Virginia Theological Seminary is born, bred, and operates within the economy based on chattel slavery. The vast majority of VTS’s founders, faculty (including the first two eventual deans Sparrow and Packard), governance, and benefactors, as well as the institution itself, hold Black people in bondage. This is not unique in the Episcopal Church in that 82% of the clergy within the Diocese of Virginia in 1860 are enslavers.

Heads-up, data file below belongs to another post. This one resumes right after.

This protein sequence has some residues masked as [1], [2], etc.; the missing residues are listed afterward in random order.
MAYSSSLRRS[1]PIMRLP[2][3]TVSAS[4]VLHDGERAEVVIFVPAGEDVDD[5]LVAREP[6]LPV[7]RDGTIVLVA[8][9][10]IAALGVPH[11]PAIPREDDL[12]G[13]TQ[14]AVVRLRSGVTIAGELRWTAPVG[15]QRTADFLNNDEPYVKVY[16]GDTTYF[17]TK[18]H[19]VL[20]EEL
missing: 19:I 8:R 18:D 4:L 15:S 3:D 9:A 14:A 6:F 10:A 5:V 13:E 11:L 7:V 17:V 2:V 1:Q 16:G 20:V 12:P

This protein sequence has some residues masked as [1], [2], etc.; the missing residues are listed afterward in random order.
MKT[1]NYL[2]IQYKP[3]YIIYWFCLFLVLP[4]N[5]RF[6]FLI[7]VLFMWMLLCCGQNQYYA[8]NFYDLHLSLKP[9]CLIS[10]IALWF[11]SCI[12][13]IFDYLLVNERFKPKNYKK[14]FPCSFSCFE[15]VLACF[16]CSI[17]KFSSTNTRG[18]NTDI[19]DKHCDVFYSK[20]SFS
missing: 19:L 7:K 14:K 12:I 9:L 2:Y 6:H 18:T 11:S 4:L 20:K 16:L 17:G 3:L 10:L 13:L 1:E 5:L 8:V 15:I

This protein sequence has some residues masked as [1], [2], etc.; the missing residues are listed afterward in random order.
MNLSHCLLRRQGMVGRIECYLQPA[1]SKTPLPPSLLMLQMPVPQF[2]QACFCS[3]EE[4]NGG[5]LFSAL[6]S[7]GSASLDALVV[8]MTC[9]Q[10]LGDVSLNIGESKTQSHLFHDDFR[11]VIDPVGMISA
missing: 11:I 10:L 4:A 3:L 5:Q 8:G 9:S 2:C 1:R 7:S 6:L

Most service jobs on campus are performed by Black people, both free and enslaved, including personal servants and farm laborers. Southern students often bring enslaved servants to seminary with them, and the Education Society provides funds for slave labor for the institution and the students it supports financially. VTS hires out enslaved Black people from local constituents, hires contractors that use enslaved and the discounted labor of freedmen, constructs slave quarters on campus, and operates daily as a traditional Southern, slave-based institution.